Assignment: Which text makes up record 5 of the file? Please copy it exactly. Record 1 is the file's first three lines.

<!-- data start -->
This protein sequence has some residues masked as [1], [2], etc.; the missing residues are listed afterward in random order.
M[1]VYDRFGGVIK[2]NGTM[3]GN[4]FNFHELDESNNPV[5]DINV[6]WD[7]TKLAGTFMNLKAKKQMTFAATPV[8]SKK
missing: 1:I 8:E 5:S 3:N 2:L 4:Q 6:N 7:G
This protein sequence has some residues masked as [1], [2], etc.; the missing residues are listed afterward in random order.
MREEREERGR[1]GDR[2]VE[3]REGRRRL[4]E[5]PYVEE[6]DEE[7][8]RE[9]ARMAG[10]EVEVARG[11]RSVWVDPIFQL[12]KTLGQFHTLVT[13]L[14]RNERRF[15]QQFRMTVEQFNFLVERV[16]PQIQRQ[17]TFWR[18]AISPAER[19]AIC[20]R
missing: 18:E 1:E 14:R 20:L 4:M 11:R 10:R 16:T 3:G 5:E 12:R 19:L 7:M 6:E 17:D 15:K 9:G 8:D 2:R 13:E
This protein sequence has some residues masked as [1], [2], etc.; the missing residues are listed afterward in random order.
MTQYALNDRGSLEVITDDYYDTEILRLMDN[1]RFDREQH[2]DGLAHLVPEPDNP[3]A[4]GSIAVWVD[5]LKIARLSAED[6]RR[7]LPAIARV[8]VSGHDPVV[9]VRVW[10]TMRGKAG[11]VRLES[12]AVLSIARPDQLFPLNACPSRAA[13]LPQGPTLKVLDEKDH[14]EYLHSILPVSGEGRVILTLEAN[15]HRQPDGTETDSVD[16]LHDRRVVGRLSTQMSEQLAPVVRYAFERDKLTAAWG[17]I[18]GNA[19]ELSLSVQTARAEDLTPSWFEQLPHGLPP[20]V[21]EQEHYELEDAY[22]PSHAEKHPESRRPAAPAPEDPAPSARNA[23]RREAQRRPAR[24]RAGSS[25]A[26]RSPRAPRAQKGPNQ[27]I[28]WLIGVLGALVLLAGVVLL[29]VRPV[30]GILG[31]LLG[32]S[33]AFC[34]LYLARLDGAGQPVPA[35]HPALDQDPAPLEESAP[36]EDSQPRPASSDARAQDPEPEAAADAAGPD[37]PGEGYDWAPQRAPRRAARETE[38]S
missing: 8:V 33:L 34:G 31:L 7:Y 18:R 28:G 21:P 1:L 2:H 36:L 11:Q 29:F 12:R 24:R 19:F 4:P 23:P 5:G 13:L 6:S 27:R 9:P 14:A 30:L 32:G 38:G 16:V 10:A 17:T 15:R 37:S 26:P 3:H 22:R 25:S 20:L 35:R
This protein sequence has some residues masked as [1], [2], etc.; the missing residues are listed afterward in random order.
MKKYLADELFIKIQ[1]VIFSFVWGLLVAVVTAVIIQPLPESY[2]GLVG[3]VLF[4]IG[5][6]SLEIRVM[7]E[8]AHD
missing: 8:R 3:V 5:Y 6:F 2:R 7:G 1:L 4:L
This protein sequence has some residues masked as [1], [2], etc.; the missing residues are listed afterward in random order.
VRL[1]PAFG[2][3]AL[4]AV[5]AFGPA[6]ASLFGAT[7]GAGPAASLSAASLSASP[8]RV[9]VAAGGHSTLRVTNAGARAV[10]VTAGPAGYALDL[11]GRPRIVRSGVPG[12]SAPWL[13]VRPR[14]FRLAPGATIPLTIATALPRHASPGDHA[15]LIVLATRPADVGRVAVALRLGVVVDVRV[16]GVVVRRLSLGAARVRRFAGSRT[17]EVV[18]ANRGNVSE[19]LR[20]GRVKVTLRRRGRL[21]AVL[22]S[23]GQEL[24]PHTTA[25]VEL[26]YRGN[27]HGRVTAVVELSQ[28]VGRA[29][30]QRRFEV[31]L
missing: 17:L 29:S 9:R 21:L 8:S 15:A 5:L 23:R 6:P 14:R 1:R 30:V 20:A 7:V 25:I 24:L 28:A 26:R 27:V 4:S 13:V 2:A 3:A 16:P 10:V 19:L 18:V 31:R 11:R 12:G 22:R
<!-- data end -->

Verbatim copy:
This protein sequence has some residues masked as [1], [2], etc.; the missing residues are listed afterward in random order.
VRL[1]PAFG[2][3]AL[4]AV[5]AFGPA[6]ASLFGAT[7]GAGPAASLSAASLSASP[8]RV[9]VAAGGHSTLRVTNAGARAV[10]VTAGPAGYALDL[11]GRPRIVRSGVPG[12]SAPWL[13]VRPR[14]FRLAPGATIPLTIATALPRHASPGDHA[15]LIVLATRPADVGRVAVALRLGVVVDVRV[16]GVVVRRLSLGAARVRRFAGSRT[17]EVV[18]ANRGNVSE[19]LR[20]GRVKVTLRRRGRL[21]AVL[22]S[23]GQEL[24]PHTTA[25]VEL[26]YRGN[27]HGRVTAVVELSQ[28]VGRA[29][30]QRRFEV[31]L
missing: 17:L 29:S 9:R 21:L 8:S 15:A 5:L 23:R 6:P 14:R 1:R 30:V 20:A 7:V 25:I 24:L 28:A 26:R 27:V 4:S 13:V 2:A 3:A 16:P 10:V 19:L 18:V 31:R 11:R 12:G 22:R